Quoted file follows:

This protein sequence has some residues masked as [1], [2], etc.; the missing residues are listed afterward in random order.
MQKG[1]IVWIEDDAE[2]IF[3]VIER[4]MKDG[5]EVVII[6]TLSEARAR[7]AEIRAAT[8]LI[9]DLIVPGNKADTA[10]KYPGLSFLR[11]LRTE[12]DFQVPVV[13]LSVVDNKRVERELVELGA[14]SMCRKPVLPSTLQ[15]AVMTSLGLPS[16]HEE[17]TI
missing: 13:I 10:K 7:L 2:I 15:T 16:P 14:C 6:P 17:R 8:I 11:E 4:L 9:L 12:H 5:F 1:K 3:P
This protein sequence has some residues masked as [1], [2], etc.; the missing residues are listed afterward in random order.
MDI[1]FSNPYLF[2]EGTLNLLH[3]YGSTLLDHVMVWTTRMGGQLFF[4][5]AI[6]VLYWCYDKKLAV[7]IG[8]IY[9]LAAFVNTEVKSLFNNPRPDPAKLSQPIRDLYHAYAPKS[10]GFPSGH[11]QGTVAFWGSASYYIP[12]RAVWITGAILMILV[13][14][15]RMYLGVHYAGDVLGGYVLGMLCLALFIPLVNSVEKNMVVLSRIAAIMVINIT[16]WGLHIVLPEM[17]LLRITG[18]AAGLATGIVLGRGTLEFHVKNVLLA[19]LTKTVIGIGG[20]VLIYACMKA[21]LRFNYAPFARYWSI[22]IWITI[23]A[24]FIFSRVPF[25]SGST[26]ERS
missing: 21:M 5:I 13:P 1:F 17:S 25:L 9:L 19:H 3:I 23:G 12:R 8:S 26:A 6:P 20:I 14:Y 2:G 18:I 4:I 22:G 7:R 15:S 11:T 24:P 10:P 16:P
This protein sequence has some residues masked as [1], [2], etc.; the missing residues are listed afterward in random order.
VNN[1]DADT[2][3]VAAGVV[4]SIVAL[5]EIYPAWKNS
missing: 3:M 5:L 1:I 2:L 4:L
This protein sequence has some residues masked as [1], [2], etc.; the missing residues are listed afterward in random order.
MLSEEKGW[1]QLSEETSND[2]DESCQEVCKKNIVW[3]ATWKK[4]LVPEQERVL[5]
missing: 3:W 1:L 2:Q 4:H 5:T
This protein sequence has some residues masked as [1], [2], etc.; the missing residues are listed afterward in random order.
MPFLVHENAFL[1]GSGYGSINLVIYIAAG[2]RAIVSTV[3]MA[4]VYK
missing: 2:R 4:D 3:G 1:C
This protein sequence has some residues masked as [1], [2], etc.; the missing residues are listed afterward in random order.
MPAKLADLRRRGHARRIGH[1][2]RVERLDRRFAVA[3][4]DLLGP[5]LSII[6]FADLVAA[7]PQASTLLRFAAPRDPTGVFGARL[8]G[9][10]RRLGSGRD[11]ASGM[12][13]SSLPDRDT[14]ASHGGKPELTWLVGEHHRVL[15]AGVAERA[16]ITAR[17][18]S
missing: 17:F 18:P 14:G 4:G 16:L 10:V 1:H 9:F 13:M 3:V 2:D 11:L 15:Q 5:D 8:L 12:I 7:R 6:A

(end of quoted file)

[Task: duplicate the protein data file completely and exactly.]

This protein sequence has some residues masked as [1], [2], etc.; the missing residues are listed afterward in random order.
MQKG[1]IVWIEDDAE[2]IF[3]VIER[4]MKDG[5]EVVII[6]TLSEARAR[7]AEIRAAT[8]LI[9]DLIVPGNKADTA[10]KYPGLSFLR[11]LRTE[12]DFQVPVV[13]LSVVDNKRVERELVELGA[14]SMCRKPVLPSTLQ[15]AVMTSLGLPS[16]HEE[17]TI
missing: 13:I 10:K 7:L 2:I 15:T 16:P 14:C 6:P 17:R 8:I 11:E 4:L 9:L 12:H 5:F 1:K 3:P
This protein sequence has some residues masked as [1], [2], etc.; the missing residues are listed afterward in random order.
MDI[1]FSNPYLF[2]EGTLNLLH[3]YGSTLLDHVMVWTTRMGGQLFF[4][5]AI[6]VLYWCYDKKLAV[7]IG[8]IY[9]LAAFVNTEVKSLFNNPRPDPAKLSQPIRDLYHAYAPKS[10]GFPSGH[11]QGTVAFWGSASYYIP[12]RAVWITGAILMILV[13][14][15]RMYLGVHYAGDVLGGYVLGMLCLALFIPLVNSVEKNMVVLSRIAAIMVINIT[16]WGLHIVLPEM[17]LLRITG[18]AAGLATGIVLGRGTLEFHVKNVLLA[19]LTKTVIGIGG[20]VLIYACMKA[21]LRFNYAPFARYWSI[22]IWITI[23]A[24]FIFSRVPF[25]SGST[26]ERS
missing: 21:M 5:I 13:P 1:F 17:S 25:L 9:L 19:H 3:I 23:G 12:R 8:S 26:A 6:P 20:I 14:Y 2:G 18:I 4:I 22:G 7:R 15:S 11:T 24:P 10:P 16:P
This protein sequence has some residues masked as [1], [2], etc.; the missing residues are listed afterward in random order.
VNN[1]DADT[2][3]VAAGVV[4]SIVAL[5]EIYPAWKNS
missing: 3:M 5:L 1:I 2:L 4:L
This protein sequence has some residues masked as [1], [2], etc.; the missing residues are listed afterward in random order.
MLSEEKGW[1]QLSEETSND[2]DESCQEVCKKNIVW[3]ATWKK[4]LVPEQERVL[5]
missing: 3:W 1:L 2:Q 4:H 5:T
This protein sequence has some residues masked as [1], [2], etc.; the missing residues are listed afterward in random order.
MPFLVHENAFL[1]GSGYGSINLVIYIAAG[2]RAIVSTV[3]MA[4]VYK
missing: 2:R 4:D 3:G 1:C
This protein sequence has some residues masked as [1], [2], etc.; the missing residues are listed afterward in random order.
MPAKLADLRRRGHARRIGH[1][2]RVERLDRRFAVA[3][4]DLLGP[5]LSII[6]FADLVAA[7]PQASTLLRFAAPRDPTGVFGARL[8]G[9][10]RRLGSGRD[11]ASGM[12][13]SSLPDRDT[14]ASHGGKPELTWLVGEHHRVL[15]AGVAERA[16]ITAR[17][18]S
missing: 17:F 18:P 14:G 4:G 16:L 10:V 1:H 9:F 13:M 3:V 2:D 11:L 15:Q 5:D 8:L 12:I 7:R 6:A